pupil to enter Virginia Union University, with which school it is affiliated, and
such manual and industrial training as will fit them for useful lives and for
trade schools like Hampton. This school succeeded in having the pubic school
and the public funds placed in its hands. It gets only the $175 formerly given
by the county to the public school, but it gives the children a term of seven
instead of five months, and it pays two well-trained teachers of its own ap
pointing $20 each and board per month instead of $15 and $20, respectively,
without board, as was the case formerly. The children are better housed and
better taught and maintain higher attendance than was known before, to say
nothing of having the benefit of effective manual training. This is made pos
sible by the contributions of Negroes to this school. It is a positive effort on
the part of the Negroes thereabout (70,000 within a radius of 75 miles) to im
prove their educational facilities. Through the Baptist Associations, Sunday
school contributions, churches, tuition and board from pupils, this community
pays into the school nearly $2,000 yearly. The only support of any magnitude
received from outside is $200 annually from the Baptist Home Mission Society.
Keyesville Institute is but one of a group of half a dozen schools of its kind
scattered around in the counties of Virginia.

The Halifax Institute at Houston, in a neighboring county, is another
school conducted in about the same fashion as the one at Keyesville, though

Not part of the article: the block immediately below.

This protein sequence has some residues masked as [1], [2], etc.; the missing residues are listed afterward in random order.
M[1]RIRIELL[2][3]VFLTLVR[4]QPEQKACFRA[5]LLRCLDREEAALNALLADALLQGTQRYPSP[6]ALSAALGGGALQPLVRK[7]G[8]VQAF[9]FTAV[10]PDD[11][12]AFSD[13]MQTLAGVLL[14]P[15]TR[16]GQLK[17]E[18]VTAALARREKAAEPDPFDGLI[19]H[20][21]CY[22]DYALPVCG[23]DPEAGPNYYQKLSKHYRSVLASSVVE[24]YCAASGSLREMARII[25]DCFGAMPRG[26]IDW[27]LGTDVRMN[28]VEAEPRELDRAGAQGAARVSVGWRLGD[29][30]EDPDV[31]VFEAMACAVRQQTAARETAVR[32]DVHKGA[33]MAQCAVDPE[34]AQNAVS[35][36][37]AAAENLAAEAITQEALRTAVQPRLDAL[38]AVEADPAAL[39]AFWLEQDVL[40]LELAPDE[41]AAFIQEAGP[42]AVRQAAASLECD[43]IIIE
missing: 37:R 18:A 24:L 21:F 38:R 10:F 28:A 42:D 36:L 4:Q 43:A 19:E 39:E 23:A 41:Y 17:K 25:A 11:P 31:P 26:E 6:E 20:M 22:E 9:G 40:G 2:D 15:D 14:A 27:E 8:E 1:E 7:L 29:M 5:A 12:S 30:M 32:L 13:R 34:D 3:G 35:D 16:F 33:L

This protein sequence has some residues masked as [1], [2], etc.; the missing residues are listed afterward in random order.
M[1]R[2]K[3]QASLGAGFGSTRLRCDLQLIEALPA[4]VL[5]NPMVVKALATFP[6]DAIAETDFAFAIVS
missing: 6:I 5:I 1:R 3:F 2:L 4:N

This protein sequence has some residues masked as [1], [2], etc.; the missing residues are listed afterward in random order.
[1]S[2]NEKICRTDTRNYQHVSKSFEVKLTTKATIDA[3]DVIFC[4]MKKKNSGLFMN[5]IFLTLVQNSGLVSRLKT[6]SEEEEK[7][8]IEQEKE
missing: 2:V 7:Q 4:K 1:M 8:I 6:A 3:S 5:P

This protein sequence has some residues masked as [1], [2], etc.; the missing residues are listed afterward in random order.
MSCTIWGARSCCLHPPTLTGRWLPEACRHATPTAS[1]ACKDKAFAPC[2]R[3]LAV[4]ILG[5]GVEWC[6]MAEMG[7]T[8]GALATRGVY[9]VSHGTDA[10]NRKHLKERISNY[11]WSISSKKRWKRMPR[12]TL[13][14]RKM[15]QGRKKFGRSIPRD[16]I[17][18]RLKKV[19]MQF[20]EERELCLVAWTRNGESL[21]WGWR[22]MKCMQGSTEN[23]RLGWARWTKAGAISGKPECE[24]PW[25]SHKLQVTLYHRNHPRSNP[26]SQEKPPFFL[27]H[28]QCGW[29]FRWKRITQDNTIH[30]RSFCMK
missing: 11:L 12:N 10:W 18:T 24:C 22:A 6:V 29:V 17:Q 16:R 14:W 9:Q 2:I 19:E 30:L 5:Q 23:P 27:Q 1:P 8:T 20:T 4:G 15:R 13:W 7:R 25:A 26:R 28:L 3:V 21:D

it is not so large or successful. The community is not yet so well organized
for educational work, but the school is now in competent hands and will suc
ceed. Here, too, the county nearby has been consolidated with the private
school and gains thereby several months in length. The Negroes raise $470
annually for the support of this work.

The Pittsylvania Institute, in Pittsylvania county, another of these Baptist
schools, furnishes one of the best illustrations of what a well organized, earnest
community may do towards improving the schools. The county schools there
about were, as usual, poor. The nearest boarding school is at Lynchburg,
thirty miles away. The people, small farmers owning from ten to 200 acres,
decided to have a school. These chose a board of trustees and last year, 1903,

Schools 91

founded their school; they acquired 2> acres of land for $1 50 and erected a
building for $1,000. This is two and a half stories high and contains three
class rooms and eight bed rooms. The financial statement for 1903-4 reads as
follows :


From Associations $ 456.62

From tuition 447.12

From board 903.00

Total $ 1,806.74


Salaries $ 390.00

Fuel 46.78

Paid on building 800.00

Board 903.00

Tola] $ 2,139.78

This leaves a debt of $333.04 on the building. So certain are they that this
will be paid that they are planning another $1,000 building, to be ready for use
in October. These people have not asked for a cent outside of their own